Figure 3.
Figure 3 - Unfortunately we are unable to provide accessible alternative text for this. If you require assistance to access this image, please contact help@nature.com or the author

First and second principal component representation of the porcine diversity panel fully described in Burgos-Paz et al. (2013) and in Manunza et al. (2013)using the 4090 SNPs recovered in the ancient sample. Populations are grouped by color. The breed codes are: AN, ancient; BI, Bisaro; CE, Central Cuba; CR, Creole; CU, Cuino; EA, East Cuba; FO, Formosa; FP, feral pig; GH, Guinea Hog; HL, Hairless; IB, Iberian; JH, Jinhua; JQ, Jiangquhai; LR, Landrace; LW, Large White; MO, Moura; MI, Misiones; MS, Meishan; MT, Monteiro; MUL, mulefoot; NI, Nilo; OB, Ossabaw; PU, Piau; SI, Black Sicilian; WB, wild boar; WE, West Cuba; XI, Xian; YU, Yucatan mini pig.

Full figure and legend (126K)

The first principal component explains a much larger fraction of variance (17.7%) than the second axis (3.7%). First principal component axis is primarily geographical, separating Asian from European populations. The NE wild boars are closer to European than to Asian pigs, and NE genetic structure grossly coincides with their geographic origin. International breeds, well known to be admixed with Chinese pigs (Giuffra et al., 2000), are closer to Chinese pigs than are Iberian pigs, not known to have been admixed. Also, all Creole populations show evidence of admixture as found in Burgos-Paz et al. (2013).

In the principal component analysis plot, and in logical agreement with the previous admixture analyses, the ancient sample was located within or nearby the modern Iberian pig cluster; and it does not show evidence of Asian admixture either. Overall, PC-based distances between Creole and Iberian pigs were very similar to those between Creole and the ancient sample (Supplementary Figure S8). This again shows that the ancient pig and modern Iberian pig are closely related. As in Burgos-Paz et al. (2013), we found that Yucatan minipigs (originally from Mexico), Peruvian and some North Argentinean village pigs were the closest populations to both the ancient and the Iberian pigs.

Genome-wide analysis

To gain a more faithful view of genetic relationships, avoiding the SNP ascertainment bias inherent to the 60k array, and to extend the study beyond the mitochondrial lineage, the complete ancient sequence available was combined with eight additional modern sequences (Supplementary Table S2) that represent the most widespread international pig breeds, and three putative close relatives: Iberian, wild boar and Creole (Guatemala). After SNP calling and filtering (see Materials and methods), we retained 794514 autosomal SNPs without any missing value across samples. Figure 4 shows the PCA and a neighbor-joining tree with distances between samples. The figures show the result of random sampling one of the two alleles in the modern samples; for comparison, other replicates are shown but the effect of allele sampling was, again, negligible (Supplementary Figure S9). The PCA (Figure 4) has the first axis bounded by the wild boar and Large White, which is the international breed with the largest Chinese component. The second axis primarily explains divergence with Duroc. In agreement with the array SNPs (Figures 2 and 3) and mtDNA data (Figure 1), the ancient sample is closest to the Iberian pig and wild boar.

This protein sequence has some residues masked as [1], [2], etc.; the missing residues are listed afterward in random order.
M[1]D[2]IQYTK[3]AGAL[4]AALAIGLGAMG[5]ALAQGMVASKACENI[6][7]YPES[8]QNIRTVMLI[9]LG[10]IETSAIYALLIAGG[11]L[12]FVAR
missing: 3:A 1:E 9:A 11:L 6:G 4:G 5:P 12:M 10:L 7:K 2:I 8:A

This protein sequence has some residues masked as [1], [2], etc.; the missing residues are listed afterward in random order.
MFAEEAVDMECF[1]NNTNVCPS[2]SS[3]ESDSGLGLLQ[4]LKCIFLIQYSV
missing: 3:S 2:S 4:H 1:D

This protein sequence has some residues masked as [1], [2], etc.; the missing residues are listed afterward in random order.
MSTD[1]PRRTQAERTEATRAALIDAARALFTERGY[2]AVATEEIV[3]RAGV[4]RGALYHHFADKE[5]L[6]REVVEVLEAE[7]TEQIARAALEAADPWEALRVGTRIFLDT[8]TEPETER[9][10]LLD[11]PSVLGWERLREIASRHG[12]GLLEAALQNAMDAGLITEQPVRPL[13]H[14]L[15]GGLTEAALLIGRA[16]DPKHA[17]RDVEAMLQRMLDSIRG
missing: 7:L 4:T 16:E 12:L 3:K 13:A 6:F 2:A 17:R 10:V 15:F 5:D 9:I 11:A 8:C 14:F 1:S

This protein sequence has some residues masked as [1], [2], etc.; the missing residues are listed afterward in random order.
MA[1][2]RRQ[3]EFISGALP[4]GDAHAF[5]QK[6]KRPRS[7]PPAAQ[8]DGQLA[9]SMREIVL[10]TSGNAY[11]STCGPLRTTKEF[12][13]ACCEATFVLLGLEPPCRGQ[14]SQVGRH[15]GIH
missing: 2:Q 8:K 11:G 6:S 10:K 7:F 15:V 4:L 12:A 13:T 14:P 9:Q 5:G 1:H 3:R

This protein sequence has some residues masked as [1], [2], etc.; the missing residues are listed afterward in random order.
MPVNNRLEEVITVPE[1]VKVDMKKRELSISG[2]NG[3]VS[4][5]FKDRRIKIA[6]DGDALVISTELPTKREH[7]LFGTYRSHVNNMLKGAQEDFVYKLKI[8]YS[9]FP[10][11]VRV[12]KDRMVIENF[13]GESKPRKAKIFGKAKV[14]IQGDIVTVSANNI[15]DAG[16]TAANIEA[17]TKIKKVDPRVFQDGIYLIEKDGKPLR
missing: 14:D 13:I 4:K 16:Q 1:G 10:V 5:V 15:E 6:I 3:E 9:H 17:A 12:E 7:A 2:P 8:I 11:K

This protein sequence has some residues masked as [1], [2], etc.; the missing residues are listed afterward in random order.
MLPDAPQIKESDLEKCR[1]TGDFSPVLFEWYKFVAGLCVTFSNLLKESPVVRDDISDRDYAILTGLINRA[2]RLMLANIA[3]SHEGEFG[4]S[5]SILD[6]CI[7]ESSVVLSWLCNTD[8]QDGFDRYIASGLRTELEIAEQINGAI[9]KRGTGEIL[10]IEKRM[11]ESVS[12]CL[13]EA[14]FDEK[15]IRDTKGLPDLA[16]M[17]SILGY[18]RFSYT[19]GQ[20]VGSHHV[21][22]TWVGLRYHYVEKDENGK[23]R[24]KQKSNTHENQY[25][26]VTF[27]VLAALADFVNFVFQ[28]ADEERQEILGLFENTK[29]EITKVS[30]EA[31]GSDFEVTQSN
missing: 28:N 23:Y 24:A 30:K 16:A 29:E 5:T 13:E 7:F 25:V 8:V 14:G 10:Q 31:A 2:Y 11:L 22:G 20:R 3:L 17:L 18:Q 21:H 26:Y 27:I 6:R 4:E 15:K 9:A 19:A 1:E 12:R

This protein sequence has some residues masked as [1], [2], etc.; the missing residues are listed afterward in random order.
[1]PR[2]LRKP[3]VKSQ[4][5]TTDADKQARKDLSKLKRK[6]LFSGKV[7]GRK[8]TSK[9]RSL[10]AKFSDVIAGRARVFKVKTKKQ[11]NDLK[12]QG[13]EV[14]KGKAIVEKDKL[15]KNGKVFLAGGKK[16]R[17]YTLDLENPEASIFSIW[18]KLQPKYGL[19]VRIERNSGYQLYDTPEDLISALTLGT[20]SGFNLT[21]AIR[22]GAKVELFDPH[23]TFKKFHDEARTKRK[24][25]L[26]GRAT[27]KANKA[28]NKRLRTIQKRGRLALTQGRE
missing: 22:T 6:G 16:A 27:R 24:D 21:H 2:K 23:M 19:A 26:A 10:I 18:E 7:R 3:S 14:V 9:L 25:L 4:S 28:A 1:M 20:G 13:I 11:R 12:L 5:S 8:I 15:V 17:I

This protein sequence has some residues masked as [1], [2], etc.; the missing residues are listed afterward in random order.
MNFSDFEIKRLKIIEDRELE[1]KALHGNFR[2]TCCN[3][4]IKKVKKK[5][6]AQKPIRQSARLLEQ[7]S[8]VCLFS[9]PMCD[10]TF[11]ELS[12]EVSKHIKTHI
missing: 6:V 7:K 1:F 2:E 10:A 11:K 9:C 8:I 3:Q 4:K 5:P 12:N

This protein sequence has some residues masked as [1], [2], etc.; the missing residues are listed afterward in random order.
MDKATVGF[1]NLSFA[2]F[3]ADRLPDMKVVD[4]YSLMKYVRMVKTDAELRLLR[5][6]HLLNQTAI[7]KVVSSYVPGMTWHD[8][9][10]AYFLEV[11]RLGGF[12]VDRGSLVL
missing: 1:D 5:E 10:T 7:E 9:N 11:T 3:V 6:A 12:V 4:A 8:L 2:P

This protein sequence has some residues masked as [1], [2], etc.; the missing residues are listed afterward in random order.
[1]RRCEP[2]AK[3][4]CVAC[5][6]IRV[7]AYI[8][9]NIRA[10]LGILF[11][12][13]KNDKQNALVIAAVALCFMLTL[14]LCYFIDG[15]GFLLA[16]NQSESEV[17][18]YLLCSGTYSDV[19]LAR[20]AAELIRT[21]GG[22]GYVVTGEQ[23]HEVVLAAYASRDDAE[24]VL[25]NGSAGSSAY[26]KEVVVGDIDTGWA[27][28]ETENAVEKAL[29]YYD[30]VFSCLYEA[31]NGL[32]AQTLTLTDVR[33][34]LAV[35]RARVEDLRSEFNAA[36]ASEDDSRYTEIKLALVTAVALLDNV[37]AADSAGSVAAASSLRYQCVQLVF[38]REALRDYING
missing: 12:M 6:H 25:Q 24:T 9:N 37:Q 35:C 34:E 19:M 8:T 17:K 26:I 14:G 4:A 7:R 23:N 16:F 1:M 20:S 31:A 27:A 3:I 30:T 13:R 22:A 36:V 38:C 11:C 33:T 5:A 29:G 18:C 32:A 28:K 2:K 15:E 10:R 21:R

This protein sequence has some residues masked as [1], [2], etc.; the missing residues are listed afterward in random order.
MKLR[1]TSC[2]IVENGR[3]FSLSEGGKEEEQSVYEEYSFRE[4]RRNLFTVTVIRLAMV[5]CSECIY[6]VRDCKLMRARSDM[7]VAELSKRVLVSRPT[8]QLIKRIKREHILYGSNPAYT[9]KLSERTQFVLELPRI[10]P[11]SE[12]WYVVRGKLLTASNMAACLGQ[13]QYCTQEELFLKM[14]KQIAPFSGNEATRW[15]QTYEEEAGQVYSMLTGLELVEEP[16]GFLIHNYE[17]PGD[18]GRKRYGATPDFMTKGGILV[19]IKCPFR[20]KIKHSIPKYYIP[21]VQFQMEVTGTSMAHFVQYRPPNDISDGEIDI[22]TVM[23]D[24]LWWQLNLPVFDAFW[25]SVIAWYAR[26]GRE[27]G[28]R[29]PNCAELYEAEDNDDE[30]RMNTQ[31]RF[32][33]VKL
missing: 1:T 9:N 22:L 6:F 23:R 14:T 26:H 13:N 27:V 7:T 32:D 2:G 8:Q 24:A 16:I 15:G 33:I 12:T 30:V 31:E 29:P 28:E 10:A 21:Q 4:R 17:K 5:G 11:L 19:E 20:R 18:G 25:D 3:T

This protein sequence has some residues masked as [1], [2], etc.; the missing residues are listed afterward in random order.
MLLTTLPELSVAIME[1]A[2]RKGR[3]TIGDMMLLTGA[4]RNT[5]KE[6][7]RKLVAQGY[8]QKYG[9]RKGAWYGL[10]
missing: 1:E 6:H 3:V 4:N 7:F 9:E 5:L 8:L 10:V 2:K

Figure 4.
Figure 4 - Unfortunately we are unable to provide accessible alternative text for this. If you require assistance to access this image, please contact help@nature.com or the author

Left: PCA using all autosomal positions recovered from sequence data. AN, ancient; CR, Creole; DU, Duroc; HS, Hampshire; IB, Iberian; LR, Landrace; LW, Large White; PI, Pietrain; WB, wild boar. Right: Neigbor-Joining tree using mdistfunction from plink. The figure represents one random sample of one allele per SNP for each modern sample.

Full figure and legend (37K)

We computed autosomal divergence (% of allele differences) between the ancient and the eight modern sequences (Supplementary Table S4), which again shows that the Iberian pig is the closest sample to the ancient pig, followed by Spanish wild boar, Hampshire and Creole. The length of ancient homozygous stretches (IBS blocks) shared with the Iberian was the largest, followed at distance by wild boar (Supplementary Table S4). All other samples, including Creole pig, were less similar to the ancient pig. Use of other publicly available sequences from European wild boar led consistently to similar results (not presented).